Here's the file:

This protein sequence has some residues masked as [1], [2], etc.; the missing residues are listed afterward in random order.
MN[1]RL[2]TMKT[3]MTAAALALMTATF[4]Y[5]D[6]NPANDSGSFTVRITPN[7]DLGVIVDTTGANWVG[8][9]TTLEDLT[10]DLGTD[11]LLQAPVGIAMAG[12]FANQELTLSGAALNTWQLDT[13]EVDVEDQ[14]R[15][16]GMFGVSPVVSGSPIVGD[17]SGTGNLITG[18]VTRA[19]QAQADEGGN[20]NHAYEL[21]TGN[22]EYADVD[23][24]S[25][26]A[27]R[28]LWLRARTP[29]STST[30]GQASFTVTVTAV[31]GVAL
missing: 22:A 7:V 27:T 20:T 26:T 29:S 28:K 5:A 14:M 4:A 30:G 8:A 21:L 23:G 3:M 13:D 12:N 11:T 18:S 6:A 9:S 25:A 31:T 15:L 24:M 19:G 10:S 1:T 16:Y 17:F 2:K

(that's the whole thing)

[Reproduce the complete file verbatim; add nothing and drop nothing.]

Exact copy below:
This protein sequence has some residues masked as [1], [2], etc.; the missing residues are listed afterward in random order.
MN[1]RL[2]TMKT[3]MTAAALALMTATF[4]Y[5]D[6]NPANDSGSFTVRITPN[7]DLGVIVDTTGANWVG[8][9]TTLEDLT[10]DLGTD[11]LLQAPVGIAMAG[12]FANQELTLSGAALNTWQLDT[13]EVDVEDQ[14]R[15][16]GMFGVSPVVSGSPIVGD[17]SGTGNLITG[18]VTRA[19]QAQADEGGN[20]NHAYEL[21]TGN[22]EYADVD[23][24]S[25][26]A[27]R[28]LWLRARTP[29]STST[30]GQASFTVTVTAV[31]GVAL
missing: 22:A 7:V 27:T 20:T 26:T 29:S 28:K 5:A 14:M 4:A 30:G 8:A 21:L 23:G 3:M 13:D 12:N 11:T 18:S 6:A 9:S 25:A 31:T 15:L 24:M 19:G 10:S 1:T 16:Y 17:F 2:K